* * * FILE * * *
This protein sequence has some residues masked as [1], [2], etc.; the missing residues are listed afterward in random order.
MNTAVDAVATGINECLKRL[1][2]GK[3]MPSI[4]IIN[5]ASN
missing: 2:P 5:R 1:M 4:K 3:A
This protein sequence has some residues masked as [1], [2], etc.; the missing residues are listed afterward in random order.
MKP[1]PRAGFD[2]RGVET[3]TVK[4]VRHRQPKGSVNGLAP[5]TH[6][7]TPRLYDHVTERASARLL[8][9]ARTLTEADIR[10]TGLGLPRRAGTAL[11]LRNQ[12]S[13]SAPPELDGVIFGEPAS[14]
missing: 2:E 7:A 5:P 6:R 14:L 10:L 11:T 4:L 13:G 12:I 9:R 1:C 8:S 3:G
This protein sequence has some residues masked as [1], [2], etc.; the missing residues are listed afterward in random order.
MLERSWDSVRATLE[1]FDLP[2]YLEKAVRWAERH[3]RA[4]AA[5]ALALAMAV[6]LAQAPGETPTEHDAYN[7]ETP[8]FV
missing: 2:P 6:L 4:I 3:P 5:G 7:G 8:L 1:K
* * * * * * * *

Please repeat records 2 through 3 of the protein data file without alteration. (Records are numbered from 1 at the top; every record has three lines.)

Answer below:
This protein sequence has some residues masked as [1], [2], etc.; the missing residues are listed afterward in random order.
MKP[1]PRAGFD[2]RGVET[3]TVK[4]VRHRQPKGSVNGLAP[5]TH[6][7]TPRLYDHVTERASARLL[8][9]ARTLTEADIR[10]TGLGLPRRAGTAL[11]LRNQ[12]S[13]SAPPELDGVIFGEPAS[14]
missing: 2:E 7:A 5:P 6:R 14:L 10:L 11:T 4:L 13:G 12:I 9:R 1:C 8:S 3:G
This protein sequence has some residues masked as [1], [2], etc.; the missing residues are listed afterward in random order.
MLERSWDSVRATLE[1]FDLP[2]YLEKAVRWAERH[3]RA[4]AA[5]ALALAMAV[6]LAQAPGETPTEHDAYN[7]ETP[8]FV
missing: 2:P 6:L 4:I 3:P 5:G 7:G 8:L 1:K